4 Maccabees Chapter 01 (from The Five Books of Maccabees)


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CONTAINING REFLECTIONS ON RELIGIOUS PRINCIPLE:

Likewise an Account of Heliodorus’ Attempt to Plunder the Temple : and the History of Eleazar and the Seven Brethren Persecuted even to Death for their Adherence to Religion.

P. 219 – 224 Book 4 B.C. XXX [PDF: 269/274 of p.524]

CHAPTER 1

(i) On the power of Religious Principle.

1 As I am about to discuss a most philosophical subject, namely, whether religious principle[1]P. 219 Foot Note a. This book is commonly spoken of as a treatise ” on the government of Reason:” on consideration, I have judged it best to distinguish as under, the four following … Continue reading be perfect master of the Passions ; I should be advising you well by desiring that with all readiness 2 of mind you give attention to philosophy. For in truth, Reason is necessary to every person, as a preliminary step to Science : and moreover it contains within itself the recommendation of excelling in the highest virtue, I mean, in Prudence. Now 3 if Principle appears to have dominion over those passions which are impediments to Temperance, such as gluttony and sensual desire : it also 4  appears to lord it over those which stand in the way of Justice, such as habitual depravity((P. 220 Foot Note b. Gr. [ click on image to enlarge].)) ; and likewise over those which interfere with Fortitude, namely, Anger, and Pain, and Fear.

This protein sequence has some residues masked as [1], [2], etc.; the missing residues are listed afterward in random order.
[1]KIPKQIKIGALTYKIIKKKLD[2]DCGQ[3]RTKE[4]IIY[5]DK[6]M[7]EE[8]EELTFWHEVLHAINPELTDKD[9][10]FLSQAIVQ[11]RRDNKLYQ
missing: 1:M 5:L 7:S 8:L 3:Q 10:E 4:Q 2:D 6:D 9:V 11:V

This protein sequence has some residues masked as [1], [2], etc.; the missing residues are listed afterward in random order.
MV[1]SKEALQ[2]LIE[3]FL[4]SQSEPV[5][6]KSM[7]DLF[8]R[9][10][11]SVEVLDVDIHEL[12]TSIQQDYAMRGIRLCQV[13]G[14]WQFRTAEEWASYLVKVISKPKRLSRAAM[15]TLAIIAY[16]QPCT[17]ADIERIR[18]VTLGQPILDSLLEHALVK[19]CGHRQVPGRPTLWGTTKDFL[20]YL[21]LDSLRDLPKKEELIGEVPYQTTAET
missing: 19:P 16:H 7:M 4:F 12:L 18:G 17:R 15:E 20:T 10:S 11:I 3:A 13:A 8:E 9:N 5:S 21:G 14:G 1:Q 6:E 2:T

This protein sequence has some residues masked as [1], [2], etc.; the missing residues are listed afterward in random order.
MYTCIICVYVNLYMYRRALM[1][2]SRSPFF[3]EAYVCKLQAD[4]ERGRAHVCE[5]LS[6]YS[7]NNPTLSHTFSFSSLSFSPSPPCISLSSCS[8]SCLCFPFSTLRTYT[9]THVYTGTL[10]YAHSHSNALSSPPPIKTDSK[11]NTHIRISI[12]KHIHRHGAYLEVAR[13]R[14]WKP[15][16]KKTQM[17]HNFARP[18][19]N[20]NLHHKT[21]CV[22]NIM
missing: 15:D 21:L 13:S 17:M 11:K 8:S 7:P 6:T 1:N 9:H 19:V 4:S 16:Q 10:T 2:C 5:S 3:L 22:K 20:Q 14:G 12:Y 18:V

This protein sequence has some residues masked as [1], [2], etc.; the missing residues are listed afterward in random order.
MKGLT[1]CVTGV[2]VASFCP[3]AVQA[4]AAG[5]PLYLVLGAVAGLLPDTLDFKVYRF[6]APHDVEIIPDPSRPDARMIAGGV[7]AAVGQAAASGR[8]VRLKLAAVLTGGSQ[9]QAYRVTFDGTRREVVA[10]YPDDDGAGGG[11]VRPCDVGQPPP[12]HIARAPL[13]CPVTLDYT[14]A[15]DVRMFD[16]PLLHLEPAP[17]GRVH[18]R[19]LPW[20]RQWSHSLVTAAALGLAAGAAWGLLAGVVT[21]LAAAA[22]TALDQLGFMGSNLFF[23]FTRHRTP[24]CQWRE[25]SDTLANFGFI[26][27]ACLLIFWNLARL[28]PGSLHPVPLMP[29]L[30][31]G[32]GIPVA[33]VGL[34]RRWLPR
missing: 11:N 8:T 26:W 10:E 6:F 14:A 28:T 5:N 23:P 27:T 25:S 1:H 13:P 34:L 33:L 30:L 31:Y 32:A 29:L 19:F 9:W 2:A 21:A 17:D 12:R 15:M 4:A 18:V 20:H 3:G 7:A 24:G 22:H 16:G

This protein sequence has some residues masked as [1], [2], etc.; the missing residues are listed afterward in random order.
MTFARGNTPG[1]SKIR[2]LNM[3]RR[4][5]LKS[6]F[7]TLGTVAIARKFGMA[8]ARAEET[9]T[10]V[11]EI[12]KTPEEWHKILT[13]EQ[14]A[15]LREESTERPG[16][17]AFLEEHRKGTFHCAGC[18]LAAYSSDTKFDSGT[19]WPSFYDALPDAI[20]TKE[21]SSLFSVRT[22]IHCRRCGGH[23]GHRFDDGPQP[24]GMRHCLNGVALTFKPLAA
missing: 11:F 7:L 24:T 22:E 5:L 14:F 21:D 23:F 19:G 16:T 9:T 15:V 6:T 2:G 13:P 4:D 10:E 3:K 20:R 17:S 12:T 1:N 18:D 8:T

5 How happens it then, perhaps some may say, that if Principle is superior to the passions, it does not obtain the sovereignty over Forgetfulness and Ignorance ? This their attempt at argument is ridiculous. For Principle does not prevail against 6 those passions which belong to itself[2]P. 220 Foot Note c. Gr. [ click on image to enlarge]., and are dejects of its own nature; but against such as are opposed to Justice, and Fortitude, and Temperance, and Prudence[3]P. 220 Foot Note d. These words arc omitted by Josephus. (edit. Haverkamp.). : and even against these it prevails not in such degree as to destroy them, but only so as not to yield to, or be guided by them.

This fact indeed I might prove to you by 7 arguments from many other sources, that Principle is absolute sovereign of the Passions : but I may 8 demonstrate it with much greater effect, from the magnanimity of those persons who suffered death in defence of virtue, namely, Eleazar, and the seven brethren and their mother. For all these, 9 by their contempt of sufferings even unto death[4]P. 220 Foot Note e. After these words Josephus adds, ” in defence of the laws of God, and by despising even their own lives for the sake of religion.”have given demonstration that Principle does possess controul over the Passions. For their virtues, 10